In order to find out how users behave when they enter your website you need to conduct meaningful user research. Here’s a few effective ways to do it.

  • Recruit members of the target audience

The idea is to get a representative sample of users who can provide valuable insights into how real customers interact with your website. While this sounds fairly complex, you only need 5 users for this research to discover most of the major usability issues. A study conducted by Jakob Nieles showed that when adding more than 5 users, you learn less and less because they keep reporting the same issues.*

  • Card sorting sessions

This is a great exercise that helps create product categories where the participants are asked to place cards with product images and descriptions into categories in a way that they think is logical. They are then asked to name these categories.

A closed variation of this exercise may include grouping product images and description into predefined categories.

  • Tree testing sessions

During these sessions, participants are asked to find certain products on a website. They begin navigation through the website and indicate where they would expect to find the products. This is great for discovering how quickly users can find what they are looking for on your website and the route they took to get there. has tons of useful UX exercises like the above, I highly recommend checking it out.

Cognitive load

Cognitive load is how much information users can take when interacting with your website without becoming overwhelmed. If customers are presented with too much information or too many required actions, you’re essentialy frying their brains.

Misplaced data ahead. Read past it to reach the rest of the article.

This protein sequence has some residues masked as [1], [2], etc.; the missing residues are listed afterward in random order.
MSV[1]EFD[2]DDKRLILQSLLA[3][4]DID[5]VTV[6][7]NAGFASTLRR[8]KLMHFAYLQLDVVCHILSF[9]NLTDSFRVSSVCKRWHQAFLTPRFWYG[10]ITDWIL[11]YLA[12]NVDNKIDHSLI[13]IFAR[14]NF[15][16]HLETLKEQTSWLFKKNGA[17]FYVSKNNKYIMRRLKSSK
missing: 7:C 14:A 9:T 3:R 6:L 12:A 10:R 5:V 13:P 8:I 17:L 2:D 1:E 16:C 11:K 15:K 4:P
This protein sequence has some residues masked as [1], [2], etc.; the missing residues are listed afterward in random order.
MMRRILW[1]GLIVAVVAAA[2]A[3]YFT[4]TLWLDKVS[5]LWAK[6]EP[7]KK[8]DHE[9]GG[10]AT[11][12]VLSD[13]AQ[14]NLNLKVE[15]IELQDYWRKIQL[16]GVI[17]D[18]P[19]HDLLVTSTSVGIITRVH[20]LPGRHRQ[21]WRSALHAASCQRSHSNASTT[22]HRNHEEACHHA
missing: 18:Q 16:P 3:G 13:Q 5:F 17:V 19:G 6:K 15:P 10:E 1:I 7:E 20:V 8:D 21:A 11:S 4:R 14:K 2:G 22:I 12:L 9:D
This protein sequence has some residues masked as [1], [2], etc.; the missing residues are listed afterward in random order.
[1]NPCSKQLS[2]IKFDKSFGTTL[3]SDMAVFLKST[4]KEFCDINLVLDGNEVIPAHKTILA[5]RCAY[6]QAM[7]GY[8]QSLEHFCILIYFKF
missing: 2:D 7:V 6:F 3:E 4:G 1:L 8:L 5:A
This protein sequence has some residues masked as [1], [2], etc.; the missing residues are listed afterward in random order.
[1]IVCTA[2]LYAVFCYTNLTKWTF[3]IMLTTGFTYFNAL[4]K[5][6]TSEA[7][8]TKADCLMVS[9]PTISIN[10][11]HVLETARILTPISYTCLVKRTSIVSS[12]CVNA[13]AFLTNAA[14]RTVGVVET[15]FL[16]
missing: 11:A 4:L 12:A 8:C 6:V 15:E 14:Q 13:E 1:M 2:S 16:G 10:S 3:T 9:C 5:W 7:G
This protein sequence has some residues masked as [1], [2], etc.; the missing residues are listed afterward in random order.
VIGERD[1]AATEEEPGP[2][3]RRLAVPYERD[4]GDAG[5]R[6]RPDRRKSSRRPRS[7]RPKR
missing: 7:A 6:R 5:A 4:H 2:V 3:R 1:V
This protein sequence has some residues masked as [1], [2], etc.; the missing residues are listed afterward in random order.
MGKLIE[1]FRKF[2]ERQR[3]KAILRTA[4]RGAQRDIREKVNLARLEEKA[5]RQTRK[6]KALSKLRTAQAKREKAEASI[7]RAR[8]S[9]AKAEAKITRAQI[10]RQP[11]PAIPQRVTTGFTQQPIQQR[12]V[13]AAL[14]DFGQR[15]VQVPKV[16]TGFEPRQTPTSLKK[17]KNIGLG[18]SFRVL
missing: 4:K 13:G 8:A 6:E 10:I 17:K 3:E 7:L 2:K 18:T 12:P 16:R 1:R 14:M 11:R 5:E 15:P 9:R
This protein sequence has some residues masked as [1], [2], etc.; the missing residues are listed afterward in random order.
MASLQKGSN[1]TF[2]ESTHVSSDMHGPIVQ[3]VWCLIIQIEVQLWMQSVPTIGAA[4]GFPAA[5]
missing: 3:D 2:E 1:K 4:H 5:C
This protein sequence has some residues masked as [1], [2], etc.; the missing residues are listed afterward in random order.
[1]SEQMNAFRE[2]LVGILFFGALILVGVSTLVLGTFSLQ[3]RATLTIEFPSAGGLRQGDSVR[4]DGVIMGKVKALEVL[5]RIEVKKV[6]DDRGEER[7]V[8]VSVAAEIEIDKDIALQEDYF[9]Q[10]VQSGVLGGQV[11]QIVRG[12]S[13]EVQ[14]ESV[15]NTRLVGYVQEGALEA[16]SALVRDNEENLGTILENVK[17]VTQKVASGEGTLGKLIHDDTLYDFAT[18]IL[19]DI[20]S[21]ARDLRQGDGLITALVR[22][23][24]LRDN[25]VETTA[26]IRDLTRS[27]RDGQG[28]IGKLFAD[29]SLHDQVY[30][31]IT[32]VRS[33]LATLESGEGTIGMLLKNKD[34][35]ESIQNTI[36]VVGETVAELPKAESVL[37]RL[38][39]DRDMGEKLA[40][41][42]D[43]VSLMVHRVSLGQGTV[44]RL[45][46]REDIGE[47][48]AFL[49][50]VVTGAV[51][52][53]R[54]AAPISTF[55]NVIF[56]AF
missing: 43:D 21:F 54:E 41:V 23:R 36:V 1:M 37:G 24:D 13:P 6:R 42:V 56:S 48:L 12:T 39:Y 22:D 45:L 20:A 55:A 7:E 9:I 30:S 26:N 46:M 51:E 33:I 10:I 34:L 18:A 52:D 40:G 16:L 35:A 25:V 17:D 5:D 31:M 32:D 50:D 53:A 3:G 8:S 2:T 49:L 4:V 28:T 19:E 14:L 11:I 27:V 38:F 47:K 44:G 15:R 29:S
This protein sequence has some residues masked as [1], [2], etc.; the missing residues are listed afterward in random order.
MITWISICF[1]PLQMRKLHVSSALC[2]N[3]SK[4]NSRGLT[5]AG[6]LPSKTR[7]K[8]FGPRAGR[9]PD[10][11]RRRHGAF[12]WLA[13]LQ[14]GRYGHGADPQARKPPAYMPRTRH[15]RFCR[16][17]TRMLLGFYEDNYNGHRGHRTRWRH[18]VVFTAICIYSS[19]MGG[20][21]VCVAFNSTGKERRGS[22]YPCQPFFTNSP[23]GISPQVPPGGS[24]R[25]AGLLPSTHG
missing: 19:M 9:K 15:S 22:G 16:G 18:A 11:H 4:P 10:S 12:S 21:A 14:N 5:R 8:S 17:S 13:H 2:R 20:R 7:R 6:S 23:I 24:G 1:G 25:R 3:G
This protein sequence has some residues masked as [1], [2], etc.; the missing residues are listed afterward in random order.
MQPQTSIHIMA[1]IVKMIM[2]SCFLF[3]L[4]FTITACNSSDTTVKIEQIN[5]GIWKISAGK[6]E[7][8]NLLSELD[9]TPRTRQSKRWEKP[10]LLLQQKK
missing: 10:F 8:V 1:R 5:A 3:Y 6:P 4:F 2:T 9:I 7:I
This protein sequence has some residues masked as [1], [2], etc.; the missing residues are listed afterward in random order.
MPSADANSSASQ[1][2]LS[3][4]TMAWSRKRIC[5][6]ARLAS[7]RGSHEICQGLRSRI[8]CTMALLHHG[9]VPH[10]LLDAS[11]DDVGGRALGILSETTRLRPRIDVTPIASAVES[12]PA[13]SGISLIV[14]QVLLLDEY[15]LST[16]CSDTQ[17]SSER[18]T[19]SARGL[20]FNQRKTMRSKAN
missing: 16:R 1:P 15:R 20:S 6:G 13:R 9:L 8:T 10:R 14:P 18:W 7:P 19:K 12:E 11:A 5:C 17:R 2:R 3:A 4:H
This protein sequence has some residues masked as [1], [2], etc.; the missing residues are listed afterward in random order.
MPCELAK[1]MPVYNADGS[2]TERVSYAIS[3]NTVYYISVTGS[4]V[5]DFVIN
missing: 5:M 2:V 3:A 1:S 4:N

One of the key goals of a good navigation & information architecture setup is to minimise cognitive load. This can be achieved by simplifying navigation, making information easy to find and guiding users through a seamless checkout process.

Here are the key principles of how to use information architecture to minimise cognitive load.

  1. Simplicity: The website should be easy to navigate with clear categories and a straightforward checkout process.
  2. Consistency: Consistent design elements, navigational structures, and terminology across the site help users predict where they can find information.
  3. Searchability: A search function and filters that show the users products that they are actually looking for.
  4. Scalability: The website design should allow for the addition of new products or categories without disrupting the existing structure.
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Another important principle is optimising the number of options. Presenting users with too many options will often lead to decision paralysis, where customers find it difficult to make a purchase decision and usually end up abandoning your website.

Even if you have thousands of products in your catalogue, a single user will only need a few at a time, so you don’t want to present every user with every possible product.

This amount of cognitive load is guaranteed to deter a customer from making a purchase.

To avoid this, it’s important to group similar items together (keeping in mind where users expect to find them) and ensure effective and accurate filters to help easily narrow down possible choices. We’ll talk about how to effectively use filters in more detail in another article, so keep your eyes peeled for that.

Takeaway: Conduct user research to discover what your customers expect from your website and how they navigate through it. Recruit members of your target audience and use exercises like card sorting and tree testing to establish how to categorise your products and navigation paths.